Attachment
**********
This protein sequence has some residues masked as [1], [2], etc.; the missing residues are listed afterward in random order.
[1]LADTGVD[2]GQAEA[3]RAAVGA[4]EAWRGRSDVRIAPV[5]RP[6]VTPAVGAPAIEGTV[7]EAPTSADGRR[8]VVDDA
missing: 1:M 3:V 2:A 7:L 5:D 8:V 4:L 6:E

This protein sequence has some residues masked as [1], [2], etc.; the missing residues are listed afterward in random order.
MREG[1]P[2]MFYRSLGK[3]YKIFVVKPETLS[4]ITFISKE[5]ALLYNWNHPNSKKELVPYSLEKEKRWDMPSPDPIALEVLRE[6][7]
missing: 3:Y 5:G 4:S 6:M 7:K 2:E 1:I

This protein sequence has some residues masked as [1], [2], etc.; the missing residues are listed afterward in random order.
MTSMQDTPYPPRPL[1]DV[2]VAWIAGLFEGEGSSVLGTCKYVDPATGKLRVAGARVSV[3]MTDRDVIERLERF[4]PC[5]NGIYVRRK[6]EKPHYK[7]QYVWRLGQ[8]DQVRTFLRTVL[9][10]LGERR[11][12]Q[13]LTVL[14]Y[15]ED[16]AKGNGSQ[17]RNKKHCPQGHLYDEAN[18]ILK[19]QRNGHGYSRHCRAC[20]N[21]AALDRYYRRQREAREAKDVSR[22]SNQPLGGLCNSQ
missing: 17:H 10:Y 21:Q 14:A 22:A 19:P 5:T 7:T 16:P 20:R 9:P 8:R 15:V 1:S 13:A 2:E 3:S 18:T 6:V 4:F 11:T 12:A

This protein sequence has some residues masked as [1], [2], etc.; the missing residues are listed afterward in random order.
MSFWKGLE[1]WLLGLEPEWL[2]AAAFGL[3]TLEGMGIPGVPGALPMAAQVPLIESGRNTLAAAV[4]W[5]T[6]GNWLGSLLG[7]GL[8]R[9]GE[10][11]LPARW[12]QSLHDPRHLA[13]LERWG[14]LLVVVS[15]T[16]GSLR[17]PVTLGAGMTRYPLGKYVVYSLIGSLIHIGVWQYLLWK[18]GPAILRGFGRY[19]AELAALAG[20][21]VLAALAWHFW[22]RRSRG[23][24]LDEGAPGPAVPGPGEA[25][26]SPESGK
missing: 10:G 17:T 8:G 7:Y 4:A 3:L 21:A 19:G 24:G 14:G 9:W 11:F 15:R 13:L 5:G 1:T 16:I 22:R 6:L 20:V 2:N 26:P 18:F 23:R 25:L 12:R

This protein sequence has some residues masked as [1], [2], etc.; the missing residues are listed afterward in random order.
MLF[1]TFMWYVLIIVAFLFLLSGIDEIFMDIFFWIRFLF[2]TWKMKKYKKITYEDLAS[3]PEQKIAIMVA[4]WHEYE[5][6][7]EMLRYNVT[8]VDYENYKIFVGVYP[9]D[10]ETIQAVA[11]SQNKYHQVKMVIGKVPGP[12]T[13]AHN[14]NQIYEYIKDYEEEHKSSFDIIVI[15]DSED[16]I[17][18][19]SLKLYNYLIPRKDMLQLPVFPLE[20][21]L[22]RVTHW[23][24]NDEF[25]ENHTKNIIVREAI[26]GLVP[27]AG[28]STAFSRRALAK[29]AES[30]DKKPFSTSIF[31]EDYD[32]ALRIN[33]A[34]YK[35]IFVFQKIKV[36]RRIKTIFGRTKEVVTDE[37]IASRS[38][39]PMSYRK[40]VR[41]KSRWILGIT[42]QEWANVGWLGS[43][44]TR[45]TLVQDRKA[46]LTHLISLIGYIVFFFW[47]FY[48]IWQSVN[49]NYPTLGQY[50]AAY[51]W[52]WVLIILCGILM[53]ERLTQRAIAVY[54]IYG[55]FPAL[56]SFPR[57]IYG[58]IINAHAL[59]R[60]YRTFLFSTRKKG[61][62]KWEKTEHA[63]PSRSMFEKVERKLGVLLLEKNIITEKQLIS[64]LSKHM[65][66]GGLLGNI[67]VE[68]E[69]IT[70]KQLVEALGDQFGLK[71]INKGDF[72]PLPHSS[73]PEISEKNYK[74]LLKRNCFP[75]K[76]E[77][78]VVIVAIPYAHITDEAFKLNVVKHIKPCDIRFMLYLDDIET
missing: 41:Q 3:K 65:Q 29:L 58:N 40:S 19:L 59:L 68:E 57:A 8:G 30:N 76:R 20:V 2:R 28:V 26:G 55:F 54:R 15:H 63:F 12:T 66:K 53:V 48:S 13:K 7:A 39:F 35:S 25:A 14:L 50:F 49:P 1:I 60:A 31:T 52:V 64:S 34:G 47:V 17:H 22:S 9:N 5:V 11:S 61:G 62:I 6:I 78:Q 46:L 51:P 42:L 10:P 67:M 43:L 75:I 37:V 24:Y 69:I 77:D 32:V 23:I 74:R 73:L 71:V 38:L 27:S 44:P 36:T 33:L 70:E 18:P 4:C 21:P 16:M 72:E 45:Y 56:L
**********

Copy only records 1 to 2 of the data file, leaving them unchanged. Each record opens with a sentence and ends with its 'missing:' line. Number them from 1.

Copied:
This protein sequence has some residues masked as [1], [2], etc.; the missing residues are listed afterward in random order.
[1]LADTGVD[2]GQAEA[3]RAAVGA[4]EAWRGRSDVRIAPV[5]RP[6]VTPAVGAPAIEGTV[7]EAPTSADGRR[8]VVDDA
missing: 1:M 3:V 2:A 7:L 5:D 8:V 4:L 6:E

This protein sequence has some residues masked as [1], [2], etc.; the missing residues are listed afterward in random order.
MREG[1]P[2]MFYRSLGK[3]YKIFVVKPETLS[4]ITFISKE[5]ALLYNWNHPNSKKELVPYSLEKEKRWDMPSPDPIALEVLRE[6][7]
missing: 3:Y 5:G 4:S 6:M 7:K 2:E 1:I